Race and the NFL: Is the NFL's Rooney Rule Really Working?

Dexter RogersCorrespondent IAugust 12, 2010

MINNEAPOLIS - 2009:  Leslie Frazier of the Minnesota Vikings poses for his 2009 NFL headshot at photo day in Minneapolis, Minnesota.  (Photo by NFL Photos)
NFL Photos/Getty Images

Leslie Frazier is the Defensive Coordinator of the Minnesota Vikings.  For the past two seasons he’s been hailed as the next best head coach in the NFL.  Last season the 51-year old Frazier had seven interviews, yet didn’t land a position.

Two of the seven teams Frazier interviewed with were the Buffalo Bills and the Seattle Seahawks.  Frazier was thought to be the leading candidate for the Bills vacancy when Dick Jauron received his pink slip.  Then, out of no where, the Bills hired Chan Gailey.

The Seahawks interview was a bit more complex.  It had been rumored that Pete Carroll was leaving USC and the Seattle job was his.  The atmosphere was set to hire Carroll, yet the Seahawks wanted to interview Frazier nonetheless.

Can you say token interview?

When asked about the overall interview process Frazier had this to say: "With those interviews that I was in back in January, I went into them with the best intentions, based on advice I got from key people, and just tried to approach it the right way.” 

Frazier continued, “Now, I can't answer for ownership, you know, what they were looking for and what they wanted out of the interviews. But I went into it believing each one would be a legitimate interview."

Frazier was asked specifically which team he felt wasn’t a legitimate interview and he issued the following: "I don't want to say which team, but one of them I was a little concerned about, and we went right down to the wire about whether I should even do the interview," he said. "On one of them, I left just wondering."

Even though Frazier didn’t go all the way on the record, it’s quite logical to assume he was referring to the Seattle Seahawks interview.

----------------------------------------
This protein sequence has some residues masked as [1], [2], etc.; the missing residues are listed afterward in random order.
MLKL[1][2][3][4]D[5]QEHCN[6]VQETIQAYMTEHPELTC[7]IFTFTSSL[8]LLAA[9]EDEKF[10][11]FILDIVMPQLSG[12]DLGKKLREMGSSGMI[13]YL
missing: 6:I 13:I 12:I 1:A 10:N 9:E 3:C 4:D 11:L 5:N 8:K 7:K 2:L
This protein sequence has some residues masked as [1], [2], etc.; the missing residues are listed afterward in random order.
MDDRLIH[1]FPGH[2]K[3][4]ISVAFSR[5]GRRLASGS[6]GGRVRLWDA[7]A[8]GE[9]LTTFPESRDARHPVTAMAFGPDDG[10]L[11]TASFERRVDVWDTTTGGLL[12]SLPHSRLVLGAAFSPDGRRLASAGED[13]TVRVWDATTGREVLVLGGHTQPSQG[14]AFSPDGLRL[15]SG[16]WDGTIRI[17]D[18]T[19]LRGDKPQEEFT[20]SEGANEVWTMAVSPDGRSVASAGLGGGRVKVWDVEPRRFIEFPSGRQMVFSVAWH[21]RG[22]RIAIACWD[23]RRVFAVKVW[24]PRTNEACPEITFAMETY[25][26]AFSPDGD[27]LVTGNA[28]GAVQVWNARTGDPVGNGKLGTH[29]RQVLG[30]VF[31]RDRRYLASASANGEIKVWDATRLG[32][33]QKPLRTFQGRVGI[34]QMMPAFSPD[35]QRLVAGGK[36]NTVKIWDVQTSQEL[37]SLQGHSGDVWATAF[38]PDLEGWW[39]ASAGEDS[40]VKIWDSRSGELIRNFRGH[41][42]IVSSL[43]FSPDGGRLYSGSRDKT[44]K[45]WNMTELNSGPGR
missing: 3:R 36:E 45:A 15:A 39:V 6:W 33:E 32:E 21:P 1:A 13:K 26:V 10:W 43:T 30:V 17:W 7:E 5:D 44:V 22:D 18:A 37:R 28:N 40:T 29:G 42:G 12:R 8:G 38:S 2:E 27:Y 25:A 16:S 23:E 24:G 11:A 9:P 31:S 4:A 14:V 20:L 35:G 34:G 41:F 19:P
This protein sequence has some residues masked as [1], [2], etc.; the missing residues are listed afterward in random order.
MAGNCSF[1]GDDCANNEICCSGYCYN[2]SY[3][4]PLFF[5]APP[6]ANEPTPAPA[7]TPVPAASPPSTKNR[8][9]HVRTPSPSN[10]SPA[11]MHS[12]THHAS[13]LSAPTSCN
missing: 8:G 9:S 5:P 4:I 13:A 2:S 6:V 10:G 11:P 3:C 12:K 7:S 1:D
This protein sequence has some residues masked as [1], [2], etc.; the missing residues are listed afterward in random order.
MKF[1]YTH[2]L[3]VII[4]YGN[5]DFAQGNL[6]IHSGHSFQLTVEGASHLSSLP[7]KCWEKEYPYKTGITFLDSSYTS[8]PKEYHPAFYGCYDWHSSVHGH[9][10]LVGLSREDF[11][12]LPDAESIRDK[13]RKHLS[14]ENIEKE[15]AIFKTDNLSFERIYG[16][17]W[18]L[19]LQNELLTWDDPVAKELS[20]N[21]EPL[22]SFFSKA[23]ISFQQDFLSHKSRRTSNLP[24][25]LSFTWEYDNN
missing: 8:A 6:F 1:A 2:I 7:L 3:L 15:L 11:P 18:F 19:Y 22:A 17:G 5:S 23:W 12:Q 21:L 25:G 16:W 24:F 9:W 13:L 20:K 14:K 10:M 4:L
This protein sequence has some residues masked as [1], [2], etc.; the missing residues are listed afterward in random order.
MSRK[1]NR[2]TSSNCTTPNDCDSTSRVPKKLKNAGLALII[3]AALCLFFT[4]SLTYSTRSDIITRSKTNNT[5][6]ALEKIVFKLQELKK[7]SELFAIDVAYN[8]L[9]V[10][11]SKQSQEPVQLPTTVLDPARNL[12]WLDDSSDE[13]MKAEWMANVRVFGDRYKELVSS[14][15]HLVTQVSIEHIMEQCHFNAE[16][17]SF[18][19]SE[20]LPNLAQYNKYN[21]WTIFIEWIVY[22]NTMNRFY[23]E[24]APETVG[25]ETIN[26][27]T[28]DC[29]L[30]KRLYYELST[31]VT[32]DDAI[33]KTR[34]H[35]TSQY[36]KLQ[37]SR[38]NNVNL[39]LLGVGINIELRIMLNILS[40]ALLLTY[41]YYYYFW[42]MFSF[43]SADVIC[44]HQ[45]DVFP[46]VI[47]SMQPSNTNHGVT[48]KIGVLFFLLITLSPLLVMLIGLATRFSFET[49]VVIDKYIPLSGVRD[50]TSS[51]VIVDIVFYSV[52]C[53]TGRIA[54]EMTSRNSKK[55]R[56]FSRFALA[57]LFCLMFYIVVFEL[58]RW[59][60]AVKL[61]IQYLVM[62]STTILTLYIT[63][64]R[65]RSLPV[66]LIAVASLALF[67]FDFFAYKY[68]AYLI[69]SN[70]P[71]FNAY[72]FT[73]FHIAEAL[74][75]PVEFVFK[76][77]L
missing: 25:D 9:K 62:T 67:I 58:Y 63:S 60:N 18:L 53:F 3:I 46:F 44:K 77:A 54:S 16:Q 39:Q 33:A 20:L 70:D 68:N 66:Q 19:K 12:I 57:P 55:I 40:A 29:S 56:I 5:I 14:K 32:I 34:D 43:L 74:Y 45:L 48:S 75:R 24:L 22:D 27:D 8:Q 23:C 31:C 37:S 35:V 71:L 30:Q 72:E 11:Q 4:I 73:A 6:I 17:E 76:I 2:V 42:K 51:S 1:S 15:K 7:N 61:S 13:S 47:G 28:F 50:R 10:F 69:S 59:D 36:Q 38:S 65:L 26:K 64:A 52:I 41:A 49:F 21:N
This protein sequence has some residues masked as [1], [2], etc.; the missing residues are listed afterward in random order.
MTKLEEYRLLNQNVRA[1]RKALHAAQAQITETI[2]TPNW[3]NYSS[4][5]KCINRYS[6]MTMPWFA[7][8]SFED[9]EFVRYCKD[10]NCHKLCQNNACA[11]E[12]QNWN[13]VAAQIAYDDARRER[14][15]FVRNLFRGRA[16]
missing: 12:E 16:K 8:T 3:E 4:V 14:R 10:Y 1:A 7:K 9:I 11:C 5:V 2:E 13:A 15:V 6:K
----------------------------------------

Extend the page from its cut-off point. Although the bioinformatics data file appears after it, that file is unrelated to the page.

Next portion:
Is the Rooney Rule really working?

The Rooney Rule was instituted in 2003.  It mandates that NFL franchises must interview a minority candidate for head coaching openings.

Personally, I think the rule is misguided.  It should be focused on the lower-rungs of the coaching ranks, in addition to head coaching posts in the NFL. 

At the start of the 2009 season, only 12 minorities held one of the league's 67 coordinator positions.  Generally, that’s where potential head coaches are selected, unless they are anointed a la Mike Holmgren to Jim Mora Jr.

On college level, the numbers are even more dismal than the NFL, despite the recent hires of African-American head coaches.  The number of minority head coaches at FSB schools is 15 out of 119 coaching slots. 

Furthermore, according to the BCA (Black Coaches & Administrators) there are 582 institutions at the Division I, II, and III level.  Excluding historically African-American universities, minorities account for 5.7 percent of the head coaching jobs.

What does all this mean?

With respect to coaching the apex is being hired as a head coach in the NFL.  As demonstrated, the pipeline that currently exists doesn’t have enough African-Americans in it.  Increase the pipeline and you will increase the opportunities for quality interviews at all levels of coaching.

At the time of the Rooney Rule's inception in 2003, there were four African-American head coaches. Now there are six: Cincinnati's Marvin Lewis, the Colts' Jim Caldwell, Tampa Bay's Raheem Morris, San Francisco's Mike Singletary, Chicago's Lovie Smith, and Pittsburgh's Mike Tomlin.  Of the coaching vacancies last year, none went to African-Americans.

Is this significant progress over a seven year period?

Furthermore, the Rooney Rule should really have teeth.  When Matt Millen was running the show in Detroit, the NFL fined the Lions $200,000 in 2003 for not interviewing a minority candidate because they knew they wanted Steve Mariucci. 

How about taking some draft picks and issue heavy fines if teams engage in the chicanery the Lions did, and more recently, the Seahawks?

In closing, the few African-Americans in the pipeline like Frazier are seemingly getting snubbed.  That being said, what inclination does an African-American candidate have to go through a series of token interviews and really believe in the Rooney Rule when the results aren’t being attained?

If the Rooney Rule really isn’t the solution, then what is?


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